As much as we might try to resist, the creep of consumer capitalism gets all the more difficult to contend with at holiday time. There’s a lot to be said for the buying nothing movement; in case that’s too extreme, Quartz has previously advocated for not buying anything unless it hurts. But there are ways to more consume sustainably, with minimal impact on both people and the planet.
Patagonia is always a solid choice—in September, the brand’s founder restructured the business so that all profits would go towards fighting climate change. Here are a few other inspiring ideas to consider as you gift your friends and family this season.
Unspun jeans, $200
Ill-fitting clothing quickly gets discarded into landfills. But denim brand Unspun is pioneering a new model with its made-to-order business, offering a range of jeans styles from tapered to baggy for both men and women. It asks each shopper to scan their body measurements through an app for a custom made pair, so the wearer will get something that’s 100% right for them. This not only reduces textile waste, it also helps alleviates some of the carbon impact of online shopping, where people resort to buying two or three sizes of the same item because they’re unsure of sizing just to return whatever doesn’t fit.
Little Sun Diamond solar-powered lamp, $39
This solar-powered lamp is the brainchild of acclaimed artist Olafur Eliasson. Five hours of charging this faceted design in the sun will yield just as many hours of bright light. The item can be worn with a lanyard around the neck for outdoor adventures or placed on a stand as a desk lamp, and each purchase also goes towards helping communities around the world with limited access to electricity.
Darn Tough three-pair pack of socks, $69
Socks are a favorite perennial stocking stuffer but too many brands produce ones that barely last beyond a year or two of wear. Darn Tough, which manufactures in Vermont, makes extra durable pairs and backs them up with a lifetime warranty. The brand promises to mend or replace any of their products for customers.
Lettuce Grow Farmstand and Harvest Plan Starter, starts at $447
Started by actress Zoey Deschanel and Jacob Pechenik, Lettuce Grow is a self-watering, self-fertilizing system that makes it easy to grow your own food at home. The stands, which can be placed inside or outdoors, come in 12 to 36 plant variations and is also a way buyers can avoid chemicals and other harmful effects of large-scale farming. For the 2022 holiday, from Dec. 5-12, they’ll be offering a promotion for $75 off any Farmstand that is 18 plants or greater with the code: GROW4WINTER.
VanMoof S3 ebike, $2,548 or $91/month
The S3 is the most classic of styles from this buzzy Dutch ebike startup, which riders love because it makes for a time-saving and planet-friendly mode of transportation. One of the big draws for this brand is that it makes owning a bike worry-free. Each bike is trackable via app—and Van Moof promises to replace your bike in the event it gets stolen. Riders also have the option to turn off the electric assist to use their own muscle power if they want to sweat it out.
Thinx boyshort, $38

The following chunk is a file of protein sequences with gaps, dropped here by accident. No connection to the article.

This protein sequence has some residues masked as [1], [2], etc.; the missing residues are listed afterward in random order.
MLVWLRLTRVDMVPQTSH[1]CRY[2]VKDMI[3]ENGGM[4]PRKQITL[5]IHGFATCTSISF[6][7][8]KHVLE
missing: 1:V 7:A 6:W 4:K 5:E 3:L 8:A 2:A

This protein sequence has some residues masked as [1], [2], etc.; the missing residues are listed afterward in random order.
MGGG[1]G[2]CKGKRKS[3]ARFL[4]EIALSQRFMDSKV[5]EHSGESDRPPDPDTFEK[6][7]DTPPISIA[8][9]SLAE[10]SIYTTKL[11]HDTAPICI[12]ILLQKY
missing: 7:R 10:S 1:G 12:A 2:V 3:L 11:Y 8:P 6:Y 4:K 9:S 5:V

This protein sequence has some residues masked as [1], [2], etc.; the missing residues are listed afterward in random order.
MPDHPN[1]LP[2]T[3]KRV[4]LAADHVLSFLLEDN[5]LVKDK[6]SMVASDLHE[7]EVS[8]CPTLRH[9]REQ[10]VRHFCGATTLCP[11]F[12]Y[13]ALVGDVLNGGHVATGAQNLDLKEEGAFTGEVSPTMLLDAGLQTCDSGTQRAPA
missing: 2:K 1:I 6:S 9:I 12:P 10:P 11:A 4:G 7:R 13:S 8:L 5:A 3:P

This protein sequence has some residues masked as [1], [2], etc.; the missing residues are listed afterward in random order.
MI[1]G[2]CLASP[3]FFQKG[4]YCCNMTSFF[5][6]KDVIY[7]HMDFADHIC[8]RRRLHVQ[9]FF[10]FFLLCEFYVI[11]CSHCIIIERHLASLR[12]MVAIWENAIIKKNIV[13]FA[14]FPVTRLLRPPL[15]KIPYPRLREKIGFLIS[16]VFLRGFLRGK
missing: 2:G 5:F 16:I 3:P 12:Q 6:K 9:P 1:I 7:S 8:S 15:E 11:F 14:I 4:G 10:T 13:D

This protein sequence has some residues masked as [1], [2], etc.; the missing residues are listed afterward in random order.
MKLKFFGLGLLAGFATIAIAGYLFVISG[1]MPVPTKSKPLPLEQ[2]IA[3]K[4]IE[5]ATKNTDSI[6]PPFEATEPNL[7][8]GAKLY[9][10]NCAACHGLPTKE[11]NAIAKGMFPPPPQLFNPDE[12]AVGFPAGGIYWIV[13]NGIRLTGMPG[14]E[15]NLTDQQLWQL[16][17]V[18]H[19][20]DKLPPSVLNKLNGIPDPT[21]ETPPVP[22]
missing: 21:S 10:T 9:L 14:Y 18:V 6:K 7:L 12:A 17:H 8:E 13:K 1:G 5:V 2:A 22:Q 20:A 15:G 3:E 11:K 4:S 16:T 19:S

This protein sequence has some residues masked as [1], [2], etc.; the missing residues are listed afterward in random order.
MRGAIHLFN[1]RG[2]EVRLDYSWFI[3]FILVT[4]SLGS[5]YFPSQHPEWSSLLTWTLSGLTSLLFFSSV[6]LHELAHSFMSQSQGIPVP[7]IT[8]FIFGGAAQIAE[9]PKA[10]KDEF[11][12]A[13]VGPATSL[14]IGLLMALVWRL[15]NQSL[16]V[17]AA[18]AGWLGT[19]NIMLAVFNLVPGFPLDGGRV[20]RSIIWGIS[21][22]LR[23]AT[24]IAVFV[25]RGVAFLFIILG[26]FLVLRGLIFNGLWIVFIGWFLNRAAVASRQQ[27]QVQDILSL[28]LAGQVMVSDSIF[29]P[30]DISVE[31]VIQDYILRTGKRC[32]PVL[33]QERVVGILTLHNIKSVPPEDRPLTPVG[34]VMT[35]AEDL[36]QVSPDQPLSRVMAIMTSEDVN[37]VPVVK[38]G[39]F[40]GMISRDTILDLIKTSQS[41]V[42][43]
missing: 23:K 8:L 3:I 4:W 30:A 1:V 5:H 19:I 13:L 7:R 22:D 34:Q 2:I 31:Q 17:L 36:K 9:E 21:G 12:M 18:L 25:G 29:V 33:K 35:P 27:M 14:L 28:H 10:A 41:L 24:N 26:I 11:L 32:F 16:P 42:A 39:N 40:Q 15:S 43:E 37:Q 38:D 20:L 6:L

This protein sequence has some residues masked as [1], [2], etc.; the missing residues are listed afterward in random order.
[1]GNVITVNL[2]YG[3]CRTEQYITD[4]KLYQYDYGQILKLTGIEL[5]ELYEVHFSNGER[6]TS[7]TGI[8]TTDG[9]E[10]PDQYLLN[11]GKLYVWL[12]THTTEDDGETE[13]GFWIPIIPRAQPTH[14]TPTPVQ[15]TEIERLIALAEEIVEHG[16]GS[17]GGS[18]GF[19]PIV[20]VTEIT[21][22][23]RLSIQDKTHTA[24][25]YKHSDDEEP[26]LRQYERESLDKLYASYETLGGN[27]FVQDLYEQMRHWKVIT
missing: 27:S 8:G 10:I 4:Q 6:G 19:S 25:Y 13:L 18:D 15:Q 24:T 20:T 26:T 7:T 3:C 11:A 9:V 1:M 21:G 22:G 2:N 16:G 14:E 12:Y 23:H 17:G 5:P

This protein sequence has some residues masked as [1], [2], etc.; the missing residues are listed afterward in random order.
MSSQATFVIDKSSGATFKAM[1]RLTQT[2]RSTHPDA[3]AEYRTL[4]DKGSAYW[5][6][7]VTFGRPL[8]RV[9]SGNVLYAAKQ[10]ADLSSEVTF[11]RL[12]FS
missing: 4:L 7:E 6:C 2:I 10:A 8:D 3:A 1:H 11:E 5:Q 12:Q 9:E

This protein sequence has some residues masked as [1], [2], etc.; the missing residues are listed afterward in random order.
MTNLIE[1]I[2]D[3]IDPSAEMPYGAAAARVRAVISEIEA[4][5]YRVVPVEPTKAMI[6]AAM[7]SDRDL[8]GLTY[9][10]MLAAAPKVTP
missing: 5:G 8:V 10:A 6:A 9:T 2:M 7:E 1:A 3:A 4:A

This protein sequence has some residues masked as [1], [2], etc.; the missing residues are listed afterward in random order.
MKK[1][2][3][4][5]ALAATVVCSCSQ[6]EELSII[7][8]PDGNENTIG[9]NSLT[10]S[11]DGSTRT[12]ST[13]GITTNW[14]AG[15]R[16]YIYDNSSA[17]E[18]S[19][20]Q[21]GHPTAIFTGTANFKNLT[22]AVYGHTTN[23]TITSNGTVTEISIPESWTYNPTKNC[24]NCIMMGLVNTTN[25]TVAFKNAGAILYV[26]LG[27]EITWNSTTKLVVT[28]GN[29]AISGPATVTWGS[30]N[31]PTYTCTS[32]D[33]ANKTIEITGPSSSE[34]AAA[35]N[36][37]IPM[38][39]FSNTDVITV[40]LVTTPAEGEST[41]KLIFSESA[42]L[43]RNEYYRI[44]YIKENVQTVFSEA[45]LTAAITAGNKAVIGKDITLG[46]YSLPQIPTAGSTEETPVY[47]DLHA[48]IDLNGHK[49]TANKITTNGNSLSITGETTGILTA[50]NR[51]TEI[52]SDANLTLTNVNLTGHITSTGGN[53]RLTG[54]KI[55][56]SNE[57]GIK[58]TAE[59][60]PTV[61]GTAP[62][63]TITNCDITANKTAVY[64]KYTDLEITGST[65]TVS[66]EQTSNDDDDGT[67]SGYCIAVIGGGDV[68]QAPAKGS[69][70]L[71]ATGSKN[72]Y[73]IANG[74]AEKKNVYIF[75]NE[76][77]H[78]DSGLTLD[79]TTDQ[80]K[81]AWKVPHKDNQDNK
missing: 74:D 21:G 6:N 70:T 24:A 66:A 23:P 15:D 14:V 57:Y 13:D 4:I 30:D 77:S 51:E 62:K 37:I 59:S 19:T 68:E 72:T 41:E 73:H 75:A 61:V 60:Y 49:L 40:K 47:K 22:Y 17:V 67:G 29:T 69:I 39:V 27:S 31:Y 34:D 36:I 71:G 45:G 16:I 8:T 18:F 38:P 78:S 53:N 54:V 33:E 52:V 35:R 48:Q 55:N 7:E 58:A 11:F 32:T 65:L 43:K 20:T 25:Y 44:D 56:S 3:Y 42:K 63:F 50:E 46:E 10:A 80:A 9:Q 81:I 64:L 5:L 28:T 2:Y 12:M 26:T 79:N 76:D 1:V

A person who menstruates will use somewhere between 5,000 and 15,000 pads and tampons in their lifetime. A more sustainable way is to opt for absorbent underwear like this Thinx boyshort, which also works as a unisex style for people with incontinence. Until the end of the year, the company will donate a pair of underwear for each one purchased to nonprofits that help fight period poverty and promote access to reproductive health.
Canada Goose sustainable Expedition parka $1,850
Best known as the parka of choice for scientists in the Arctic, Canada Goose now has an all white version of its most famous jacket, part of its Humanature sustainable line. What’s more, the brand offers a lifetime warranty on all of its jackets, and, as of 2022, the company is fully fur-free.
Moonswatch Mission to Earth watch, $260
A crossover timepiece that combines Swatch bright colors and the silhouette of the Omega Speedmaster, the Moonswatch was one in a series that became the hottest launch the watch sector has seen in years. It also happens to be made from a hybrid of ceramic and biosourced material derived from castor-plant oil. Designed in a blue and green colorway as a celebration of the planet, the Mission to Earth watch, which features quartz movement, is water resistant and glows in the dark.
Jasper Hill Farm The Diversion cheese collection, $150
This family-owned farm adheres to regenerative agricultural practices and pays partner farms three times what they’d make on commodity markets. The Diversion collection makes for an ideal assorted cheese-and-preserves party platter. If you have a long gifting list, Jasper Hill does volume gifting—ideal for clients, employees, or extended family—and also has subscription options to join its monthly cheese club.
Asket oversized cashmere wool scarf, $100
Capsule wardrobe enthusiasts will appreciate this scarf made of recycled wool and cashmere. Asket’s brand premise is to create a permanent collection of essential garments that people will wear for years, not just a few washes. The cost of each product is broken down on the website, detailing every step from raw material and milling, manufacturing, transport, and packaging. The company offers a care and repair program as well as buy-back options for unwanted clothing.
On Running Cloudneo sneakers, $30/month
Technically, you can’t buy this shoe from On Running. Available by subscription only from the Roger Federer-backed brand, the Cloudneo is designed for regular runners. When the shoes are worn down, the company takes them back and recycles them into a new pair. While a lot of sneakers are partially recyclable, the Cloudneo offers a fully circular model, while customers are ensured access to “new” sneakers on an ongoing basis.